Mr. Democracy writes:
I just took a last stroll around the Embassy grounds. The Palace. For five years off and on, I've been roaming its gaudy marble hallways. When I first got to Iraq, there was no concertina wire, 20 foot high concrete barriers or reinforced air lock guarded by surly Central Americans. I can remember when I would saunter up to one of the two specialists standing at the wrought iron gate, flip my RTI ID at them (not even a government issue!) and wander on in. I remember those ridiculous giant Saddam heads perched on each of the four outside towers, and Saddam's chair in the “rocket room.” Afternoons by the pool. Lattes at the Greenbean. War is hell. I saw President Bush give thanks to the State Department employees for their work there – on the same day I witnessed Saddam in the dock, observing his trial for an afternoon.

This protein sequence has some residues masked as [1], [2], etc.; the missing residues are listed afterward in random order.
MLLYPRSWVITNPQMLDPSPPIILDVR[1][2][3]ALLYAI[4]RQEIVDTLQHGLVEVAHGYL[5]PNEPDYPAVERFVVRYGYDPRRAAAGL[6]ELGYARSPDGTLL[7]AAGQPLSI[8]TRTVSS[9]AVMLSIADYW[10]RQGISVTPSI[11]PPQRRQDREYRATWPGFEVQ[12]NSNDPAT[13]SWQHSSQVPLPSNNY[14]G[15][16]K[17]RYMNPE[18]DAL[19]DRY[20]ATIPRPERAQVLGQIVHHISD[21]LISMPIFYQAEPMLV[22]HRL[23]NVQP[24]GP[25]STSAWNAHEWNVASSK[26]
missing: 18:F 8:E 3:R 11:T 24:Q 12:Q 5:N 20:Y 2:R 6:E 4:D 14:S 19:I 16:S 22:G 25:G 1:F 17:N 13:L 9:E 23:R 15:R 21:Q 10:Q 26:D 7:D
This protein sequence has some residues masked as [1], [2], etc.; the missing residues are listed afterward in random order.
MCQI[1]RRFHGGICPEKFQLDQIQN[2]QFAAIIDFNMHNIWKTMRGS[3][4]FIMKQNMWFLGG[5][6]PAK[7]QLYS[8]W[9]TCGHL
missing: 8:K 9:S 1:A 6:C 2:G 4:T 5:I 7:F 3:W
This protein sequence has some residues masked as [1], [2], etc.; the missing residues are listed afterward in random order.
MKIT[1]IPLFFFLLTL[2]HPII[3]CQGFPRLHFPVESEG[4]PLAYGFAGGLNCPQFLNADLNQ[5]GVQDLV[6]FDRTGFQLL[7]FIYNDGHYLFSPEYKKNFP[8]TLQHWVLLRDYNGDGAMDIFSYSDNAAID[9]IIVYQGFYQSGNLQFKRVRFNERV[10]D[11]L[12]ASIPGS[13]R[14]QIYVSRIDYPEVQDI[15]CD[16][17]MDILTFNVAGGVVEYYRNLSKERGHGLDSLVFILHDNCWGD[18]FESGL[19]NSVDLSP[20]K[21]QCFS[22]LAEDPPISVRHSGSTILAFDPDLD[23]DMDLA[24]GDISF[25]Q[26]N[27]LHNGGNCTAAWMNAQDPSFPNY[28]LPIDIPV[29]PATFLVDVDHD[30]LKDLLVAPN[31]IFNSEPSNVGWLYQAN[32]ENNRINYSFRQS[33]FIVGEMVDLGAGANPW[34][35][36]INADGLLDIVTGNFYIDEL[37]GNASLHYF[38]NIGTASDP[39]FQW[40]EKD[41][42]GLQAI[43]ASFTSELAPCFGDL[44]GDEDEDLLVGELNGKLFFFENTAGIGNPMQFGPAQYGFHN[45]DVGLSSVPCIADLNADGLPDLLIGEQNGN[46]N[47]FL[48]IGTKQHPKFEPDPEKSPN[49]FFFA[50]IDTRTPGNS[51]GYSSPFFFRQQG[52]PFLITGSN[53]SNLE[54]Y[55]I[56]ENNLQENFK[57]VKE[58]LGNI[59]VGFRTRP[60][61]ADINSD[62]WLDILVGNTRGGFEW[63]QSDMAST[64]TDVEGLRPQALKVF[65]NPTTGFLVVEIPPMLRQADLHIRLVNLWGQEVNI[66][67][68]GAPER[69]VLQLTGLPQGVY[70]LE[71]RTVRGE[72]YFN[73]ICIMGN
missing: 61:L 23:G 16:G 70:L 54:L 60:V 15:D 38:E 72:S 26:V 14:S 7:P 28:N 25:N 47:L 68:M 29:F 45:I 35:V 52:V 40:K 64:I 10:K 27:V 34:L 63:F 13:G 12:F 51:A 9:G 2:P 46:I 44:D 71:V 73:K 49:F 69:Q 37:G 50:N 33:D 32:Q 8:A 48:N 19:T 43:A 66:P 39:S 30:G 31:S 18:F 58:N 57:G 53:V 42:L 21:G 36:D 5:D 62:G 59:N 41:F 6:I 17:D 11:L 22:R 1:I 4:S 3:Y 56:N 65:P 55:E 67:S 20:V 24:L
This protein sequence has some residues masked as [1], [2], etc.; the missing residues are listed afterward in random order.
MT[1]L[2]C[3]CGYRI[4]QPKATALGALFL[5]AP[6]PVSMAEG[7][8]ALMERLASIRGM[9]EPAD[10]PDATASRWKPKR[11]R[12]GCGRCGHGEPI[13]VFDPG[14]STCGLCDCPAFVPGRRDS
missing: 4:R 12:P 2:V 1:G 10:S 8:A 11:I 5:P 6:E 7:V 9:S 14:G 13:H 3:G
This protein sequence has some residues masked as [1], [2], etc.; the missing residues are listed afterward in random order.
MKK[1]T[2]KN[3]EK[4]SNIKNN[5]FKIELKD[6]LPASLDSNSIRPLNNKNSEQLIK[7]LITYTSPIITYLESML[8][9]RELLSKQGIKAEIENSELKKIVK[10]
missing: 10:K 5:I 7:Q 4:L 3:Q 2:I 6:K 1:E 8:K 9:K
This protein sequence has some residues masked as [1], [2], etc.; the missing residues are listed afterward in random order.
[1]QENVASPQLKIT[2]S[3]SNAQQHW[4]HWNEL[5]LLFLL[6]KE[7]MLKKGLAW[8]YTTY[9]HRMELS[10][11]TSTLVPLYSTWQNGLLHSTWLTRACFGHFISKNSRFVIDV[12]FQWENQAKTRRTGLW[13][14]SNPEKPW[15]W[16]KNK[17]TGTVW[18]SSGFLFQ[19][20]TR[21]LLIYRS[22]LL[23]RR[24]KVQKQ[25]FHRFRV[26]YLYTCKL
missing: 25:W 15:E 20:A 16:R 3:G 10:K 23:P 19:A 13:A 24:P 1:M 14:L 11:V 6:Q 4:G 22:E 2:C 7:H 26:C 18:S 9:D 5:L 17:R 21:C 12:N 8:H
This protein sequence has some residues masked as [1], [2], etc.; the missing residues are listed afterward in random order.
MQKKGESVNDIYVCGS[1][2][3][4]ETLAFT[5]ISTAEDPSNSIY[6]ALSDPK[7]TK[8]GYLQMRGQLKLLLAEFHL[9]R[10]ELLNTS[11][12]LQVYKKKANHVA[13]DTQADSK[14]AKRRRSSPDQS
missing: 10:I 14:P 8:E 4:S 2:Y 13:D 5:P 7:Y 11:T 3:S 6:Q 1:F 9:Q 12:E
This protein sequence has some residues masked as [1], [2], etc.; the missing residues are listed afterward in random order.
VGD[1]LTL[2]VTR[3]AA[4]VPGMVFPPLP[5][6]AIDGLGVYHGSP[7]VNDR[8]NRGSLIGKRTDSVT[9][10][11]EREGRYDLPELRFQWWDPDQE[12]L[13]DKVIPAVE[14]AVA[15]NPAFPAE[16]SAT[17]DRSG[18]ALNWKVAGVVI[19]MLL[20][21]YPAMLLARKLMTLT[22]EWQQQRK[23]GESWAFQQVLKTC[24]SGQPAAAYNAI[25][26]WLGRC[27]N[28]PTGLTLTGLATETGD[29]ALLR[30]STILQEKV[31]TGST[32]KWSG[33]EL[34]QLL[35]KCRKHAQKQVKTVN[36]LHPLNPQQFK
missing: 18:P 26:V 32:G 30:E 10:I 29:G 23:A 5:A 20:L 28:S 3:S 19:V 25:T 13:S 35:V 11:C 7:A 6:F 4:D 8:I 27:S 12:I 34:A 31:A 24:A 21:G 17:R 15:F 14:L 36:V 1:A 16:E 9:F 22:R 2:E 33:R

So much has changed over five years. I think of all the people I've seen come and go over time. A few even, who did not return home.
The war is ending. By the time I return to Baghdad, the Palace will once again be under the control of Iraqis. Everyone will have moved to the new Embassy down on Al Kindi Street. I'll probably never roam those halls again. I've not had a normal life. But I've witnessed some amazing things.
Who would have thought it would last so long?
Who would have thought it'd ever end?